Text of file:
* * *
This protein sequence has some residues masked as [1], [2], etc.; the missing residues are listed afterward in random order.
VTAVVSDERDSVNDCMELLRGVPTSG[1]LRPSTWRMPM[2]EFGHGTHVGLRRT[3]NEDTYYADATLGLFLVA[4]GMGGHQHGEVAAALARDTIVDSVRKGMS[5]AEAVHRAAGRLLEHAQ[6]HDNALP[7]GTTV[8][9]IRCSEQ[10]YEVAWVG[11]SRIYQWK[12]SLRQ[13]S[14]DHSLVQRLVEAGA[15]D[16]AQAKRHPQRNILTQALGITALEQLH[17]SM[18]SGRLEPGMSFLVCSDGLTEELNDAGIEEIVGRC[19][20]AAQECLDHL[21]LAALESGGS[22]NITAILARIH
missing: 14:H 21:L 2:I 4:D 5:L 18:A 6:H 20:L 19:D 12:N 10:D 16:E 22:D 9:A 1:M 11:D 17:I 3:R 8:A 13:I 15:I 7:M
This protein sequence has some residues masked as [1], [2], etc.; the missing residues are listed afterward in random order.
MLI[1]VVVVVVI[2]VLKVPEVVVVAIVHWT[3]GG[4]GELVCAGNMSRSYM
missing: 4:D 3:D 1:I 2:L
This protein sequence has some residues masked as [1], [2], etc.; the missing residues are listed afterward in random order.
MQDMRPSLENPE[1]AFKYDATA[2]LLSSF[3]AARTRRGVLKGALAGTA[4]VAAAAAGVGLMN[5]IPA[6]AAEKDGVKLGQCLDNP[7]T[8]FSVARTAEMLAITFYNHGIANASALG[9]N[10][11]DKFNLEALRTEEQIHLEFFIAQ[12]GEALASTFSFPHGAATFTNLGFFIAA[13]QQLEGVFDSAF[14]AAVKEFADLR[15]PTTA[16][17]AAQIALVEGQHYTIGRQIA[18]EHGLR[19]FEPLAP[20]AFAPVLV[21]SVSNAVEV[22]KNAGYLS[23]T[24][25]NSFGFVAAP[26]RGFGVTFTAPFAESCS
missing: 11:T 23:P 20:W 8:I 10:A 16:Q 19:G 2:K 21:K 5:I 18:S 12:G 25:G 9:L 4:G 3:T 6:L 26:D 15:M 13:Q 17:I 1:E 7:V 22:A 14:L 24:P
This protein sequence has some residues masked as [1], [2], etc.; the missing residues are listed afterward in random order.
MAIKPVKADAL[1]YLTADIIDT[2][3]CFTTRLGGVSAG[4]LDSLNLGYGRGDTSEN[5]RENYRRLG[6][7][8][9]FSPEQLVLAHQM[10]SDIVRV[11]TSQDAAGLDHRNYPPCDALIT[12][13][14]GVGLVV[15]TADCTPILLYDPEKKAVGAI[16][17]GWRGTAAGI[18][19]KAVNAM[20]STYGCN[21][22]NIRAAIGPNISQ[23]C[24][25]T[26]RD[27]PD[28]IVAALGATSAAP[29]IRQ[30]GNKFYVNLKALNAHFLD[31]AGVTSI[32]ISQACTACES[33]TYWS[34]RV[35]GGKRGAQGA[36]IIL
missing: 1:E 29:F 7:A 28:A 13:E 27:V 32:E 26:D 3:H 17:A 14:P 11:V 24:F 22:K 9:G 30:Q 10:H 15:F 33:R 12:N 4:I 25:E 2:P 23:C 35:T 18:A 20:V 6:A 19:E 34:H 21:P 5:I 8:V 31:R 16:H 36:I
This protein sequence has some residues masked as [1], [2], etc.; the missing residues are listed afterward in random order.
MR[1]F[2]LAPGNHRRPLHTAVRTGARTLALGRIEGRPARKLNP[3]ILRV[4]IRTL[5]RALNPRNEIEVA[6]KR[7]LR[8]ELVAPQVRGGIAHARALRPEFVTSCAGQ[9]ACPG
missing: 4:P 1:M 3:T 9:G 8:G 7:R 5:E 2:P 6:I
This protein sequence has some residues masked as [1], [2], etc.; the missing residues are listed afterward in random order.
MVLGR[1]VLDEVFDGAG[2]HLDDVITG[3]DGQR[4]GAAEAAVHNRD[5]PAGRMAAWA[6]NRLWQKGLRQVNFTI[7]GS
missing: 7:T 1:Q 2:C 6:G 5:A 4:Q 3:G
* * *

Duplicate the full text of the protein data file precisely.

This protein sequence has some residues masked as [1], [2], etc.; the missing residues are listed afterward in random order.
VTAVVSDERDSVNDCMELLRGVPTSG[1]LRPSTWRMPM[2]EFGHGTHVGLRRT[3]NEDTYYADATLGLFLVA[4]GMGGHQHGEVAAALARDTIVDSVRKGMS[5]AEAVHRAAGRLLEHAQ[6]HDNALP[7]GTTV[8][9]IRCSEQ[10]YEVAWVG[11]SRIYQWK[12]SLRQ[13]S[14]DHSLVQRLVEAGA[15]D[16]AQAKRHPQRNILTQALGITALEQLH[17]SM[18]SGRLEPGMSFLVCSDGLTEELNDAGIEEIVGRC[19][20]AAQECLDHL[21]LAALESGGS[22]NITAILARIH
missing: 14:H 21:L 2:I 4:D 5:L 18:A 6:H 20:L 19:D 12:N 10:D 16:E 22:D 9:A 1:M 11:D 17:I 3:R 8:A 13:I 15:I 7:M
This protein sequence has some residues masked as [1], [2], etc.; the missing residues are listed afterward in random order.
MLI[1]VVVVVVI[2]VLKVPEVVVVAIVHWT[3]GG[4]GELVCAGNMSRSYM
missing: 4:D 3:D 1:I 2:L
This protein sequence has some residues masked as [1], [2], etc.; the missing residues are listed afterward in random order.
MQDMRPSLENPE[1]AFKYDATA[2]LLSSF[3]AARTRRGVLKGALAGTA[4]VAAAAAGVGLMN[5]IPA[6]AAEKDGVKLGQCLDNP[7]T[8]FSVARTAEMLAITFYNHGIANASALG[9]N[10][11]DKFNLEALRTEEQIHLEFFIAQ[12]GEALASTFSFPHGAATFTNLGFFIAA[13]QQLEGVFDSAF[14]AAVKEFADLR[15]PTTA[16][17]AAQIALVEGQHYTIGRQIA[18]EHGLR[19]FEPLAP[20]AFAPVLV[21]SVSNAVEV[22]KNAGYLS[23]T[24][25]NSFGFVAAP[26]RGFGVTFTAPFAESCS
missing: 11:T 23:P 20:W 8:I 10:A 16:Q 19:G 2:K 21:K 5:I 18:S 12:G 25:G 9:L 4:G 3:T 6:L 26:D 15:M 13:Q 17:I 1:E 7:V 22:A 14:L 24:P
This protein sequence has some residues masked as [1], [2], etc.; the missing residues are listed afterward in random order.
MAIKPVKADAL[1]YLTADIIDT[2][3]CFTTRLGGVSAG[4]LDSLNLGYGRGDTSEN[5]RENYRRLG[6][7][8][9]FSPEQLVLAHQM[10]SDIVRV[11]TSQDAAGLDHRNYPPCDALIT[12][13][14]GVGLVV[15]TADCTPILLYDPEKKAVGAI[16][17]GWRGTAAGI[18][19]KAVNAM[20]STYGCN[21][22]NIRAAIGPNISQ[23]C[24][25]T[26]RD[27]PD[28]IVAALGATSAAP[29]IRQ[30]GNKFYVNLKALNAHFLD[31]AGVTSI[32]ISQACTACES[33]TYWS[34]RV[35]GGKRGAQGA[36]IIL
missing: 1:E 29:F 7:A 28:A 13:E 27:V 32:E 26:D 3:H 17:A 14:P 11:V 24:F 22:K 9:G 30:Q 10:H 15:F 33:R 12:N 4:I 25:E 2:P 23:C 35:T 18:A 20:V 6:A 19:E 34:H 21:P 5:I 8:V 31:R 16:H 36:I
This protein sequence has some residues masked as [1], [2], etc.; the missing residues are listed afterward in random order.
MR[1]F[2]LAPGNHRRPLHTAVRTGARTLALGRIEGRPARKLNP[3]ILRV[4]IRTL[5]RALNPRNEIEVA[6]KR[7]LR[8]ELVAPQVRGGIAHARALRPEFVTSCAGQ[9]ACPG
missing: 4:P 1:M 3:T 9:G 8:G 7:R 5:E 2:P 6:I
This protein sequence has some residues masked as [1], [2], etc.; the missing residues are listed afterward in random order.
MVLGR[1]VLDEVFDGAG[2]HLDDVITG[3]DGQR[4]GAAEAAVHNRD[5]PAGRMAAWA[6]NRLWQKGLRQVNFTI[7]GS
missing: 7:T 1:Q 2:C 6:G 5:A 4:Q 3:G